The Trouble With Charity
Why can’t we get interested in charity beyond our own enjoyment?
Cambridge RAG is fantastic. Given the university’s size, its £150,000 annual collection is a figure to shout about.
But on RAG’s welcome page ‘raising and giving’ is given limited space. Instead we are tempted with ‘loads of fun’. This is not RAG’s ‘fault’ -they are the ones out every week in the cold with raiding buckets. But it is symptomatic of a wider problem: our attitude towards ‘charity’.
I added up the distance traveled by all the teams who took part in Jailbreak this year. It amounted to 105,332 miles. This means that Cambridge students managed to beg/raid 105,332 free miles on land and in the air. Impressive stuff, but this money didn’t go to charity. It went on generating miles for sponsorship money.
One team told me they raised £600 for travel, while their sponsorship money is expected to come in at around £400. So £600 pounds was spent on air travel to exact £400 worth of sponsorship promises? This seems an expensive way to raise £400.
As students, we seemingly need to compete and have fun to contemplate raising money. It is worrying that RAG needs to invent these elaborate adventures for people to sponsor us at all.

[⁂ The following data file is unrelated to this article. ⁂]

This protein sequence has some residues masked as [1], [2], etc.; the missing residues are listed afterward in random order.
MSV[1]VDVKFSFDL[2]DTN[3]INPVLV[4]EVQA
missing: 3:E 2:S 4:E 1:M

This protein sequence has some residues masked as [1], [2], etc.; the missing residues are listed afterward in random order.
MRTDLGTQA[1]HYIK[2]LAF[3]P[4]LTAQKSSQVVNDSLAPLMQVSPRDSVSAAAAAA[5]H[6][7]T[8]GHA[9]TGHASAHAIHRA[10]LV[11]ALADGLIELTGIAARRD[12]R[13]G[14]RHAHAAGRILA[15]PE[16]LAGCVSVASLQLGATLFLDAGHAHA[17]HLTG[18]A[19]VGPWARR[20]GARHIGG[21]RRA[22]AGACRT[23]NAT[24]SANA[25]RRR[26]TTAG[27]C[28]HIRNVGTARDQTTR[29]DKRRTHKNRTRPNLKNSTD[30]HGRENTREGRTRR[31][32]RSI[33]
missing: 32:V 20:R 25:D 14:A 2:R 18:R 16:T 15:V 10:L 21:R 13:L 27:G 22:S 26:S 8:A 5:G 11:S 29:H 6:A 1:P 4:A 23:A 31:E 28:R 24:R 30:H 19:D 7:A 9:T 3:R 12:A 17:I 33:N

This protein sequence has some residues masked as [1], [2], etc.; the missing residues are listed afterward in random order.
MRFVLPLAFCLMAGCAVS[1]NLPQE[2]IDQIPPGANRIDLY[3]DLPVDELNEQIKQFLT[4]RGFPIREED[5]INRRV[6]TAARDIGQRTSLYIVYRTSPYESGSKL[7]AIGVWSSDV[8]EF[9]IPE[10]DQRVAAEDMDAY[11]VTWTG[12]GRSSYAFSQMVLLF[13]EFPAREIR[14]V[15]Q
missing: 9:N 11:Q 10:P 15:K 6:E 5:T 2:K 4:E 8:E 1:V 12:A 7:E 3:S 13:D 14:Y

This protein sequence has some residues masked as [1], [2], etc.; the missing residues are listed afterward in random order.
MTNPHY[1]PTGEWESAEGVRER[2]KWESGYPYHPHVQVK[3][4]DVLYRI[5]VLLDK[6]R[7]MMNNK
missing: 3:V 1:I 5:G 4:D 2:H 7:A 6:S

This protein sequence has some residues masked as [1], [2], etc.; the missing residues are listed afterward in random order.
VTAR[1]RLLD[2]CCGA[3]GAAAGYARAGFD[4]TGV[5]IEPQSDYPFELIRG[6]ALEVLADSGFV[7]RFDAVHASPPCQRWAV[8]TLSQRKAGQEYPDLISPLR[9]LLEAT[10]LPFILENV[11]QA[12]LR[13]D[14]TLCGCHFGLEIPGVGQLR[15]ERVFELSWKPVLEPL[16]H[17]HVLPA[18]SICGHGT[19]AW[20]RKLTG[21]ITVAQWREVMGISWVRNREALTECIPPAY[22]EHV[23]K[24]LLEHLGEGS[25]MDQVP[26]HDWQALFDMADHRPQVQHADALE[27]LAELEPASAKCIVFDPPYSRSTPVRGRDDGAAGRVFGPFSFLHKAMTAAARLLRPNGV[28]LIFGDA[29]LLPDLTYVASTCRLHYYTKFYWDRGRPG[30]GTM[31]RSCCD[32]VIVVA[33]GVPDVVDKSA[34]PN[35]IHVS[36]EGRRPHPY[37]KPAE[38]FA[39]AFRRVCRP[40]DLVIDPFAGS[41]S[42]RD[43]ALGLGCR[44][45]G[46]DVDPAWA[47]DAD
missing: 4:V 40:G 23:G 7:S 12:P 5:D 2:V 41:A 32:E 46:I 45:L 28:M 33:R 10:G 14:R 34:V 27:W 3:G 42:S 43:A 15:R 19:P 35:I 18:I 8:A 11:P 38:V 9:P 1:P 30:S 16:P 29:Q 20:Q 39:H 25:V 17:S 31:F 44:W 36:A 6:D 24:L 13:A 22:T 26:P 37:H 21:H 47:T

Charity within the University is imaginative, low cost, and popular. RAG Blind Date is an initiative that doesn’t require peripheral money. The fiver for your Date Form goes straight to charity, and it doesn’t cost RAG anything.
The Alora project is also worthwhile. It diverts the money you would have spent on a May Ball dress to a fund dedicated to educating severely disabled women in Thailand. Half of us will buy a dress this year, and the money might as well go on something more meaningful than Chloe Green’s allowance.
But however you look at it, we’re still exchanging our ‘charitable efforts’ for something. Be it a date, a dress, or a weekend away from Cambridge – we’re all getting something back for our buck.
Great amounts of money are being raised for wonderful causes. This is the most important thing. But the fact that RAG has to entice us take an interest in charity is something we need to address.